In a recent interview conducted by The Star, college graduates expressed their woes regarding the difficulties of scoring an interview in Malaysia. Even after securing a stable job, a downward trend in Malaysian starting salaries are another gripe that these fresh graduates must contend with.

Lim Yin Yin, 25, is a fresh graduate working in the banking sector. She explained that the positions offered at banks for fresh graduates are mainly sales positions. Despite graduating with first-class honours from a local college, other positions in banking required her to have the relevant working experience.

This catch-22 creates a brutal cycle where fresh graduates can’t get jobs due to inexperience, but they can’t get the experience because these positions are reserved for others who already have experience.

“I tried applying for management trainee programmes, but they are very competitive. The positions are limited too”, she said, adding that she sent 100 applications but only got interview opportunities from four companies.

“My starting salary is RM2,300 per month, as a sales staff in a bank, selling bancassurance products”, says Lim. “The openings at banks are mainly sales positions. This is not really the job I want but I have no other choice”.

According to Bank Negara, with the amounts adjusted for inflation, the starting pay for graduates with a basic degree was RM1,993 in 2010 whereas the amount dropped by RM10 to RM1,983 in 2018.

Despite having a higher than average starting salary, Lim notes that it is still insufficient to make a proper living in the Klang Valley, which sports expensive rentals and a high cost of living

Another fresh graduate, Kalpana Doraisamy, said she has been looking for a job for more than six months. She possesses a degree in human resource management but most human resource positions in Malaysia require some degree of experience. Any positions that are made available for fresh graduates become highly competitive and sought after.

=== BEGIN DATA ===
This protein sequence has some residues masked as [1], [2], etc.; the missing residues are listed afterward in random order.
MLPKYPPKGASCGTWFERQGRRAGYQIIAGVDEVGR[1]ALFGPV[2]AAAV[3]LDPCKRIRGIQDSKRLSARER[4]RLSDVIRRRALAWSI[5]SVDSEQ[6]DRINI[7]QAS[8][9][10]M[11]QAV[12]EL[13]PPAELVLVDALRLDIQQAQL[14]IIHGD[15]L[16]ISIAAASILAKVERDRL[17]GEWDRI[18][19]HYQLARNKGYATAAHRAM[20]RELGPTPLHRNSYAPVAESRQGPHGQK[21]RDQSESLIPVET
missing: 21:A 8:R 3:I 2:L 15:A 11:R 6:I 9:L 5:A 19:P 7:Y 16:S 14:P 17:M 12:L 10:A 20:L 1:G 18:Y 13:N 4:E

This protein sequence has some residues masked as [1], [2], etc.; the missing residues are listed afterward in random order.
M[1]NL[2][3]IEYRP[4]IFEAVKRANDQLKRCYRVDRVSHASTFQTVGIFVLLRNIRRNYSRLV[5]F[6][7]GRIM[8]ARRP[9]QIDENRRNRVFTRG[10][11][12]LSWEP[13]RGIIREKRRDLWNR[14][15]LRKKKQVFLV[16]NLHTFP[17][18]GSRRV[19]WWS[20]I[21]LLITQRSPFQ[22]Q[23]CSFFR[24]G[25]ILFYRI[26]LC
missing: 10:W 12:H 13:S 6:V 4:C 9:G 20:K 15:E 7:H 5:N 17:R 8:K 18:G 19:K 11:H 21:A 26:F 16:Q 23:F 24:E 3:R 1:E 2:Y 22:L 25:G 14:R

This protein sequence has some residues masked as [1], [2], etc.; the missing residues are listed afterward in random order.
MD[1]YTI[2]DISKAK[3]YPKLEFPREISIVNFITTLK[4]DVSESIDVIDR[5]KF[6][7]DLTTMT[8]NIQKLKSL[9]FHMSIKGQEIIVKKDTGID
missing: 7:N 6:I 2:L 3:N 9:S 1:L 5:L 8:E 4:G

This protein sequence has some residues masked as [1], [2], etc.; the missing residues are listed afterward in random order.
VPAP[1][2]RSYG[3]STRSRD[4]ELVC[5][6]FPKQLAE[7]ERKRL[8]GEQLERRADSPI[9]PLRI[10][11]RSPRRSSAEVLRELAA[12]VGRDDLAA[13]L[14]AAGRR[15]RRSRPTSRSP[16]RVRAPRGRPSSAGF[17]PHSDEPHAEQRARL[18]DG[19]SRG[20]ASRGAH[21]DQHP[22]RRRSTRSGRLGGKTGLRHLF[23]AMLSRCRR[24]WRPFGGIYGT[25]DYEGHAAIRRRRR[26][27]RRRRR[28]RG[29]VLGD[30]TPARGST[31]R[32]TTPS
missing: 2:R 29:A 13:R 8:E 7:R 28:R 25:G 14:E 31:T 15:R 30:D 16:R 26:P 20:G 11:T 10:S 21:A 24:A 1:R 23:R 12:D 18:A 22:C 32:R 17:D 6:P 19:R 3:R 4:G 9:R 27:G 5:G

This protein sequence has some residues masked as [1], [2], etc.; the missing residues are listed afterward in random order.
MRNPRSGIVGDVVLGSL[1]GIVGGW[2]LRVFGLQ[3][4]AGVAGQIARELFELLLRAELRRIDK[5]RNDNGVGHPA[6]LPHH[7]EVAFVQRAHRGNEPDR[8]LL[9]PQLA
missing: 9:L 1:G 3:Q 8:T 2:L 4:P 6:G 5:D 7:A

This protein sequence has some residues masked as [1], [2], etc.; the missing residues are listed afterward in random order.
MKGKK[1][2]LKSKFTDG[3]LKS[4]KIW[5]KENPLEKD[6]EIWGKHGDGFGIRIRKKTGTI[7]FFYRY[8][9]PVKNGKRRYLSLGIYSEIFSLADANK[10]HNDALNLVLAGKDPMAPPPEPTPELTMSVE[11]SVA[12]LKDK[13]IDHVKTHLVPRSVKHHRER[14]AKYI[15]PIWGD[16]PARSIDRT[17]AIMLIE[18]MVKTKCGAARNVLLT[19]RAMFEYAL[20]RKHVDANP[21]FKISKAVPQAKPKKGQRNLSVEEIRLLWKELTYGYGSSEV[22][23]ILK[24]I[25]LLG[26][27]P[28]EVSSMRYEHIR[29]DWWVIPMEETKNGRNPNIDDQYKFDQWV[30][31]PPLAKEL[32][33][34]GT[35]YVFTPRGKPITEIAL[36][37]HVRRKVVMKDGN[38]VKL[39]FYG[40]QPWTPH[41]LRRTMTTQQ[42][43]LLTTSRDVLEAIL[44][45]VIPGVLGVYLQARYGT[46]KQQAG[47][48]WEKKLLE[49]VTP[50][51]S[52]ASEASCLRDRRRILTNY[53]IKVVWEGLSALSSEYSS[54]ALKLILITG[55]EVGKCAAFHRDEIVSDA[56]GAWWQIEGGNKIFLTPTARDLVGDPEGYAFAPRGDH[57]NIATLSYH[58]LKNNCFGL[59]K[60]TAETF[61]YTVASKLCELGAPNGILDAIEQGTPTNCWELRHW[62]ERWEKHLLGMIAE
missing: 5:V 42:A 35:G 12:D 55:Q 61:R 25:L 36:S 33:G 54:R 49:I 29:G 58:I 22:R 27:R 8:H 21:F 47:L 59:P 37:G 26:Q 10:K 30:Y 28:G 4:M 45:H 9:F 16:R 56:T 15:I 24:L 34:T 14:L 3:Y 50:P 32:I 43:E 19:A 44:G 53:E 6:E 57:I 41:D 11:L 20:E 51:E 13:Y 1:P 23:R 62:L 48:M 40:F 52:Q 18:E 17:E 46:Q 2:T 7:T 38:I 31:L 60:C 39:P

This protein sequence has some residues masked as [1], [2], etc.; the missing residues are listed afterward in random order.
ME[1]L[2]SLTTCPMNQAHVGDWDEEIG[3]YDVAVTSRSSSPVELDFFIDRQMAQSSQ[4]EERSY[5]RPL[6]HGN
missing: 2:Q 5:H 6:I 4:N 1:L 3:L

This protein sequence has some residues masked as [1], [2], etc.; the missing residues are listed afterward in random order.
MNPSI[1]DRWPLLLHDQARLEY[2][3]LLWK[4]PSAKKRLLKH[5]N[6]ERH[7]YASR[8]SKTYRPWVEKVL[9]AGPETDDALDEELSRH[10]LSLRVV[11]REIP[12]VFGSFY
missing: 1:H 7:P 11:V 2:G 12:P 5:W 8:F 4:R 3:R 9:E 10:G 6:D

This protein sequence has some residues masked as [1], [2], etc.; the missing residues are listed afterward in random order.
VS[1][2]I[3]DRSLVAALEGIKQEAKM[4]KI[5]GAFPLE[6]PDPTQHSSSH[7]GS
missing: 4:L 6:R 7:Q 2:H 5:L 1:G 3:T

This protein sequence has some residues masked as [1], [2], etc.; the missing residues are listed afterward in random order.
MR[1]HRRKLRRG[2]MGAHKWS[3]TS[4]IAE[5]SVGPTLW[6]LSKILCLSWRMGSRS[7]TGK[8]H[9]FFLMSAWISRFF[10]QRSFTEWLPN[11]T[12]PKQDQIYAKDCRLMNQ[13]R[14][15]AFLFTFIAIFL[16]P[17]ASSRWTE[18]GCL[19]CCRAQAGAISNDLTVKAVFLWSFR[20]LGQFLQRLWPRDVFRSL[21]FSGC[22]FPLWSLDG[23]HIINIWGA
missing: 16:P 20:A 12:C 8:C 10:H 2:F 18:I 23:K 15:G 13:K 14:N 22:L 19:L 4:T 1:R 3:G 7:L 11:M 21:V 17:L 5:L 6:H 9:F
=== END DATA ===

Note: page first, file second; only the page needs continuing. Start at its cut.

Masters of Overqualification

The grass is not greener for Master’s graduates either. Bank Negara’s Annual Report 2018 tells us that the minimum salary recorded was RM2,923 in 2010 while this figure dropped to RM2,707 in 2018.

In addition, the report showed that the number of diploma and degree holders entering the job market increased by 173,457 people per year (from 2010-2017) on average. Unfortunately, net employment gains in high-skilled jobs stand at only about 98,514 people on average per annum in the same time period.

These statistics are quite telling. It suggests that the Malaysian economy has not made enough high-skilled jobs to make use of the abundance of qualified labourers in the workforce.

Additionally, a study by Khazanah Research Institute also found that 95% of young workers in unskilled jobs and 50% of those in low-skilled manual jobs are over-qualified for these occupations. The unfortunate reality of the situation is that there are not enough jobs in the market that matches with the qualifications of Malaysian graduates, leading to a surplus of overqualified workers.

Malaysian Trades Union Congress Secretary-general J. Solomon said the report showed that Malaysian workers, except for senior executives, are still not being given their due.

“Wage levels are being artificially depressed by employers, and the government mechanism is too weak and unwilling to address this issue”, he said. “There has been a growing wealth and income divide in the country, and this must be addressed by the private and public sectors”.